I recently came across an interesting blog post simply titled; Church Planting is Dead! I don’t know Kevin or anything beyond his bio, but he’s got some good points in the discussion on the ever changing face of church planting and kingdom expansion. I’ve done some time in the trenches of church planting so naturally I believe this subject should be a huge priority. Even in the established ministry here at The Crossings I’ve begun to lay the initial ground work for sending out planters and daughter churches. It’s a big deal.
In the post the Kevin notes various changes like the present phenomena of launching multiple campuses or sites by mega-churches opposed to planting autonomous churches. That subject is indeed another debate for another time. Here however, Kevin focused on individual people rather than on methods. His point being, in one sense, that every Christ follower can be involved in church planting. I agree with that assessment and would take the thought one step further. The key to really ushering in church multiplication and kingdom expansion is just going back to serious discipleship and not more machinery.
In other words, the best way to see churches planted all over the world is to focus more on growing disciples rather than actually planting. Contradiction? Maybe; until you look at the focus. The mainline machine is for a group of folks to partner with a church planting organization and say something like, “Wow, let’s go plant a church in some needy place like the Strip in Las Vegas.” That’s not a bad idea, but at the end of the day you just have one church which may or may not reproduce. If the sole goal is the plant, then the reproduction is terminal. On the other hand, when the chief focus is on discipleship, there is no end to exponential growth. The point is to grab a young man who is searching for God and called by God. Get that young man connected to God and then disciple him, help him grow to maturity, and then to help him realize and execute God’s vision for his life. A generation of mature and fully committed men and women of God will do far more than institutions of church planting no matter how strategic they are. I’m not saying we should ignore tools such as assessments that church planting organizations offer, but rather a change of focus. The greatest expression of church planting will only come when countless disciples of Christ are matured, encouraged, and sent out to reach the goals that God has placed in THEIR hearts. Can such a theory really work? Well, it did in the first century and at other powerful seasons of awakening and revival in the history of the Church. Jesus and the apostles didn’t set up church planting organizations, they made disciples who made disciples and thus churches were planted.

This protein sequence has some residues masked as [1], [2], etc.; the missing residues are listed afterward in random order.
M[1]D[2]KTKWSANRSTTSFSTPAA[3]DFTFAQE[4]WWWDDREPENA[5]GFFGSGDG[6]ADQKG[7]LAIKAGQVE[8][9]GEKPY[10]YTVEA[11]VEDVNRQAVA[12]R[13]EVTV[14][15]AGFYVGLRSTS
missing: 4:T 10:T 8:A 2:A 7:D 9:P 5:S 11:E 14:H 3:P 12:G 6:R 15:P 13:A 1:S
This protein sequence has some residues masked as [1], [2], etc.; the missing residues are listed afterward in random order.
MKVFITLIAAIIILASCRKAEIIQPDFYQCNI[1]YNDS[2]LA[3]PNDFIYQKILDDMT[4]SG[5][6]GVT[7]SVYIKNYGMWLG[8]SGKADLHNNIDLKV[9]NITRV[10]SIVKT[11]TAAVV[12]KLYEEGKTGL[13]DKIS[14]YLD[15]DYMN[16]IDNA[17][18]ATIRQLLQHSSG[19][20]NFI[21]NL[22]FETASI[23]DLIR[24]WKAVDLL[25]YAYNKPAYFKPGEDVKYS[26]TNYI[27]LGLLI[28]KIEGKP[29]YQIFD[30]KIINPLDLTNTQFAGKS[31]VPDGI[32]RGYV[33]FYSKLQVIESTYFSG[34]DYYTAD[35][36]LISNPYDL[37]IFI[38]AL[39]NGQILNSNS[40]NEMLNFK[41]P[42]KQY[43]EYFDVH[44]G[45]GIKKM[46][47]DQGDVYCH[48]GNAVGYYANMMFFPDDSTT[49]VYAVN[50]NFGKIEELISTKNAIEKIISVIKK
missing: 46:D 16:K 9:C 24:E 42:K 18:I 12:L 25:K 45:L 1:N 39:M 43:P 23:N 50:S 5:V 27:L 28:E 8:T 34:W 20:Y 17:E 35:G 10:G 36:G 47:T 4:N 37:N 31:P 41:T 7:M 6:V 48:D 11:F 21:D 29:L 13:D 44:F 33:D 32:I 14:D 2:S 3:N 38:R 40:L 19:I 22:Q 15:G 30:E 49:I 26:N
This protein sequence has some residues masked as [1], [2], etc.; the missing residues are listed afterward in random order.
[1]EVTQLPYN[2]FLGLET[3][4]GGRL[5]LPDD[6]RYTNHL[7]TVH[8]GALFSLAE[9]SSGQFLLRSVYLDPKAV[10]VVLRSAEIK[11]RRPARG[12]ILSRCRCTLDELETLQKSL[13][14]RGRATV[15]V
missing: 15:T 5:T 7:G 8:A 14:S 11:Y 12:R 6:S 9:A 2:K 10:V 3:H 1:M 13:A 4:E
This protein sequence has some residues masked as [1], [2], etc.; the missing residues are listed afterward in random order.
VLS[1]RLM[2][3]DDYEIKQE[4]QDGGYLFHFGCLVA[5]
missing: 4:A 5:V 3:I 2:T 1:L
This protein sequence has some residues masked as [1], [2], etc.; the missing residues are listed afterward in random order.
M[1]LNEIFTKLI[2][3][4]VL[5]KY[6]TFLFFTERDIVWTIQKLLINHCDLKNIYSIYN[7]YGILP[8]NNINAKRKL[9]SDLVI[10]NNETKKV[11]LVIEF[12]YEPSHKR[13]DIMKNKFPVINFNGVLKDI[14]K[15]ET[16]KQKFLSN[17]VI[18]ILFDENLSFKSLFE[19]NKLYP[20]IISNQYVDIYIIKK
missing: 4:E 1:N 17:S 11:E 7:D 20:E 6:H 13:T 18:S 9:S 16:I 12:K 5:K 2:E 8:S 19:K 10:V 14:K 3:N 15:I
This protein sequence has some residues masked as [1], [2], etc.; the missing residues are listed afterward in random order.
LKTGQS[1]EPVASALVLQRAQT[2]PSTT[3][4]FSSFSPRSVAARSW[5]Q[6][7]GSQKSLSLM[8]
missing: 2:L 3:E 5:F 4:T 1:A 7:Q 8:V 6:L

So why not take some time today to consider whom you might be able to encourage in your sphere of influence. Who do you know that just might be the next Billy Graham, D.L. Moody, Alexander Campbell or Charles Spurgeon in the making? What else would you add to the discussion of church planting evolution?